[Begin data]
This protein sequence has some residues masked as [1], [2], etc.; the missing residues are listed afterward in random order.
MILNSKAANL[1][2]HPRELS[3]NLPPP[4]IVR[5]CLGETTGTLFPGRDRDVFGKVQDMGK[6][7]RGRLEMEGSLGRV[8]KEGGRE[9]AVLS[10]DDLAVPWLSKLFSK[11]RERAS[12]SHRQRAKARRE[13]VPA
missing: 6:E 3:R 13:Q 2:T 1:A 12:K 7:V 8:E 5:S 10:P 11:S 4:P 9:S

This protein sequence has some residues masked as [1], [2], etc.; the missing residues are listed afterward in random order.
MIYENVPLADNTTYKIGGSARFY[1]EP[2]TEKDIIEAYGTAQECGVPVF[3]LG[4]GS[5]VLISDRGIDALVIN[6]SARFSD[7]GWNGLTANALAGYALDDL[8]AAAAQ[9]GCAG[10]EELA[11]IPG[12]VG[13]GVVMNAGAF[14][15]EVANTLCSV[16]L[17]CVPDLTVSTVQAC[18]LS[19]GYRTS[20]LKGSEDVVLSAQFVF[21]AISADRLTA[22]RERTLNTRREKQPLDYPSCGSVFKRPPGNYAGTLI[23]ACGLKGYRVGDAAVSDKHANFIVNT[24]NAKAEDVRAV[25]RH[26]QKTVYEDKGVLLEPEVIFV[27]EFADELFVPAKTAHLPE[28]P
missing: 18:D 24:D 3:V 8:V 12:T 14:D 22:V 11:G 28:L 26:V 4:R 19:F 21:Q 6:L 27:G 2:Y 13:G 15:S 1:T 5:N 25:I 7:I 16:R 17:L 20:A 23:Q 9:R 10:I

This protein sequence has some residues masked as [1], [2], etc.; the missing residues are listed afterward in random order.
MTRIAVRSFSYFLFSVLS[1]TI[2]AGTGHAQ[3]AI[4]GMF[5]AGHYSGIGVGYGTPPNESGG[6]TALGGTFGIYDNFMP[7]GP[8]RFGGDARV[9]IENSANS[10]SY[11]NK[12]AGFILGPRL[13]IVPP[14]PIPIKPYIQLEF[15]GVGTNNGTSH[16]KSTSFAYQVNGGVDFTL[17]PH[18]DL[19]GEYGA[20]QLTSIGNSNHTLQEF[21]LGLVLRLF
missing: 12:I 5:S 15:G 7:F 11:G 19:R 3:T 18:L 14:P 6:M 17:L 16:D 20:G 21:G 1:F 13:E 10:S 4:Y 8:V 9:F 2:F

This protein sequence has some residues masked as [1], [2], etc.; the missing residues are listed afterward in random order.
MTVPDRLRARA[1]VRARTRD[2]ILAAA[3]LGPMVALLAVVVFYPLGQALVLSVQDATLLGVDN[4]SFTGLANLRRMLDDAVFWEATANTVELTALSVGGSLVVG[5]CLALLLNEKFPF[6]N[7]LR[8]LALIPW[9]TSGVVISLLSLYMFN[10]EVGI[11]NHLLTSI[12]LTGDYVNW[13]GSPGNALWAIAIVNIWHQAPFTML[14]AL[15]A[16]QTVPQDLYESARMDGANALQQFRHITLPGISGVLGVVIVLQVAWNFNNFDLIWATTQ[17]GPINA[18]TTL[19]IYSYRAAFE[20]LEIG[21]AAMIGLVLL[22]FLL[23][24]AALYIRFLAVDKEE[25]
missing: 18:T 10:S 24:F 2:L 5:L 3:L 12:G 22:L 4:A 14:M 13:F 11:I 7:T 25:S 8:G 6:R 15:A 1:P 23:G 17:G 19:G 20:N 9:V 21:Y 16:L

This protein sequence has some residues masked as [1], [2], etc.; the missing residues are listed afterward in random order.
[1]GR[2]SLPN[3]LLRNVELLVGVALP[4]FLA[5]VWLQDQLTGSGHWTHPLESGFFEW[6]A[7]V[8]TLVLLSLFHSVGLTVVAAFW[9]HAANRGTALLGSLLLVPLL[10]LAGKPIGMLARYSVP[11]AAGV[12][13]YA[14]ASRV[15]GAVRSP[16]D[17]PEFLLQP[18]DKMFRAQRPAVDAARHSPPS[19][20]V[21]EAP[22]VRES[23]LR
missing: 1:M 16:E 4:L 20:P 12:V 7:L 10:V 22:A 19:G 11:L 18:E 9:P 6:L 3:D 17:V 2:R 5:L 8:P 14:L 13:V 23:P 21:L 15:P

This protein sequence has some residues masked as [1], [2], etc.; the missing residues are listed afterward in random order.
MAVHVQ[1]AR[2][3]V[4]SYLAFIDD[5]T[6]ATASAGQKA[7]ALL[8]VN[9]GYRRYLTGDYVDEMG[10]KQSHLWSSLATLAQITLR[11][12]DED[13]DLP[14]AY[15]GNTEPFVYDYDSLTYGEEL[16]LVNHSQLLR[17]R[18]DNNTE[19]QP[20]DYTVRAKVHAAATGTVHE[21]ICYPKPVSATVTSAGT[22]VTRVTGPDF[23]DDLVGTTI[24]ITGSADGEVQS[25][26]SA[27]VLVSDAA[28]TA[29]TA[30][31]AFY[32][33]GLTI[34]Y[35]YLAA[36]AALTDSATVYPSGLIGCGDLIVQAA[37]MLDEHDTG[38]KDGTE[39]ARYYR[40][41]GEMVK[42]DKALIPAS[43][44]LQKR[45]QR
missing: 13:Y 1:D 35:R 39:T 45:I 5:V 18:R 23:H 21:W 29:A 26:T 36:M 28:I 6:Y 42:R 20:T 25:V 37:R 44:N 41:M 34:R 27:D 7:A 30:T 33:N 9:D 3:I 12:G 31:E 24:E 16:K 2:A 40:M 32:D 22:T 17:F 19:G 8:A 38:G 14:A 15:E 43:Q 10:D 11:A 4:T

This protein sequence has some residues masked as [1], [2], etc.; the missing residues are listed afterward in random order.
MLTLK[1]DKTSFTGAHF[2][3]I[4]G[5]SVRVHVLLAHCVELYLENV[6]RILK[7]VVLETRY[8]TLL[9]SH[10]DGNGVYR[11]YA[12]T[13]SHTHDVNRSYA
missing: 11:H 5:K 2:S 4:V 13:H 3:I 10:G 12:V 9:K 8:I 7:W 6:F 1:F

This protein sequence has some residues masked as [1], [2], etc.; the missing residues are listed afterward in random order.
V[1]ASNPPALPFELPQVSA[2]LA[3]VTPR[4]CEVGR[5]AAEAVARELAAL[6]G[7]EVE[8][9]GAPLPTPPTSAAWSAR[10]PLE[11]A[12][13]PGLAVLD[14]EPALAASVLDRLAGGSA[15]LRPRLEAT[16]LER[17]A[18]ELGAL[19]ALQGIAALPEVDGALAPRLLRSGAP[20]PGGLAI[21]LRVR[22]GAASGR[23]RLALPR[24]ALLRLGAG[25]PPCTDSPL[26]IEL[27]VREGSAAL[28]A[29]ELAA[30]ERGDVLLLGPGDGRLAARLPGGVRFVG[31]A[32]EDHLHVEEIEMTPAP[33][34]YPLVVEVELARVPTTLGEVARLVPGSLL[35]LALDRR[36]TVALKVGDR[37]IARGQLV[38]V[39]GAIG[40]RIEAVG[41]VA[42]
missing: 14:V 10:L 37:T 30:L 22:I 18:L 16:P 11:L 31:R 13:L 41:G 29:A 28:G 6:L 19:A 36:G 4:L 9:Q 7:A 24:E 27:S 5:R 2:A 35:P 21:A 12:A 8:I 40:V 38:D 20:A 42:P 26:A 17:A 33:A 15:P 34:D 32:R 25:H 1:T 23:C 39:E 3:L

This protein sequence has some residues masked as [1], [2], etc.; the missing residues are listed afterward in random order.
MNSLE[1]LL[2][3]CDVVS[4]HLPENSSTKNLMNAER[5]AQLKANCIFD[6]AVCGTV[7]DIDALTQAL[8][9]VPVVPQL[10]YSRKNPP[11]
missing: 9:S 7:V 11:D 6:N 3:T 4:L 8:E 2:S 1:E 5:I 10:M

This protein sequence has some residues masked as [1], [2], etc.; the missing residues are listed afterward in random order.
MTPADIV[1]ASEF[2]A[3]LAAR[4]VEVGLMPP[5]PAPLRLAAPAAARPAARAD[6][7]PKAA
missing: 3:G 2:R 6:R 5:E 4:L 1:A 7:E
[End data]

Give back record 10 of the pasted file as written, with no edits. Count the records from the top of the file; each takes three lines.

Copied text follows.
This protein sequence has some residues masked as [1], [2], etc.; the missing residues are listed afterward in random order.
MTPADIV[1]ASEF[2]A[3]LAAR[4]VEVGLMPP[5]PAPLRLAAPAAARPAARAD[6][7]PKAA
missing: 3:G 2:R 6:R 5:E 4:L 1:A 7:E